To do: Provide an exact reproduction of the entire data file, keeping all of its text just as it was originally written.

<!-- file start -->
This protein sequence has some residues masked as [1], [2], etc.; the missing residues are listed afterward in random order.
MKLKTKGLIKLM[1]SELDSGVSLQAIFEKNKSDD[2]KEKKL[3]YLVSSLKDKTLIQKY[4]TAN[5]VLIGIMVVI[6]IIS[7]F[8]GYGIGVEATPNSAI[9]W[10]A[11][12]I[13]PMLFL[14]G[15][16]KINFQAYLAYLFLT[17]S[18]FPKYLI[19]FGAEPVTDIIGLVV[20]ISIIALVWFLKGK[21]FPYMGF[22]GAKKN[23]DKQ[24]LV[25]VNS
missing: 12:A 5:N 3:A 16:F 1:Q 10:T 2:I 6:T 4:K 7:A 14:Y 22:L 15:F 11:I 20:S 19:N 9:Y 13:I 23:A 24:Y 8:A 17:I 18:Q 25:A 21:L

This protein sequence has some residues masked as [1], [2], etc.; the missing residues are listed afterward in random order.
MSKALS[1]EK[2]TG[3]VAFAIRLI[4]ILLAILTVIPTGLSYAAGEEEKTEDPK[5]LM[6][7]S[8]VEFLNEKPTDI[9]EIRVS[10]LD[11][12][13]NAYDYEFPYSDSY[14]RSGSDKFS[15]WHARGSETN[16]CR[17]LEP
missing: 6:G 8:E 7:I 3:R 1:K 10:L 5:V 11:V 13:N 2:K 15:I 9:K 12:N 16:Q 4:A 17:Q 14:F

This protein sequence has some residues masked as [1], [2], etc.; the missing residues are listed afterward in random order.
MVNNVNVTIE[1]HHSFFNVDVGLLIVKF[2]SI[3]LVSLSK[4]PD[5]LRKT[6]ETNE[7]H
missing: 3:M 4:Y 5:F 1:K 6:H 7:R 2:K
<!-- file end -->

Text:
This protein sequence has some residues masked as [1], [2], etc.; the missing residues are listed afterward in random order.
MKLKTKGLIKLM[1]SELDSGVSLQAIFEKNKSDD[2]KEKKL[3]YLVSSLKDKTLIQKY[4]TAN[5]VLIGIMVVI[6]IIS[7]F[8]GYGIGVEATPNSAI[9]W[10]A[11][12]I[13]PMLFL[14]G[15][16]KINFQAYLAYLFLT[17]S[18]FPKYLI[19]FGAEPVTDIIGLVV[20]ISIIALVWFLKGK[21]FPYMGF[22]GAKKN[23]DKQ[24]LV[25]VNS
missing: 12:A 5:N 3:A 16:F 1:Q 10:T 2:I 6:T 4:K 7:A 14:Y 22:L 15:F 11:I 20:S 19:N 9:Y 13:I 23:A 24:Y 8:A 17:I 18:Q 25:A 21:L

This protein sequence has some residues masked as [1], [2], etc.; the missing residues are listed afterward in random order.
MSKALS[1]EK[2]TG[3]VAFAIRLI[4]ILLAILTVIPTGLSYAAGEEEKTEDPK[5]LM[6][7]S[8]VEFLNEKPTDI[9]EIRVS[10]LD[11][12][13]NAYDYEFPYSDSY[14]RSGSDKFS[15]WHARGSETN[16]CR[17]LEP
missing: 6:G 8:E 7:I 3:R 1:K 10:L 5:V 11:V 13:N 2:K 15:I 9:K 12:N 16:Q 4:A 17:Q 14:F

This protein sequence has some residues masked as [1], [2], etc.; the missing residues are listed afterward in random order.
MVNNVNVTIE[1]HHSFFNVDVGLLIVKF[2]SI[3]LVSLSK[4]PD[5]LRKT[6]ETNE[7]H
missing: 3:M 4:Y 5:F 1:K 6:H 7:R 2:K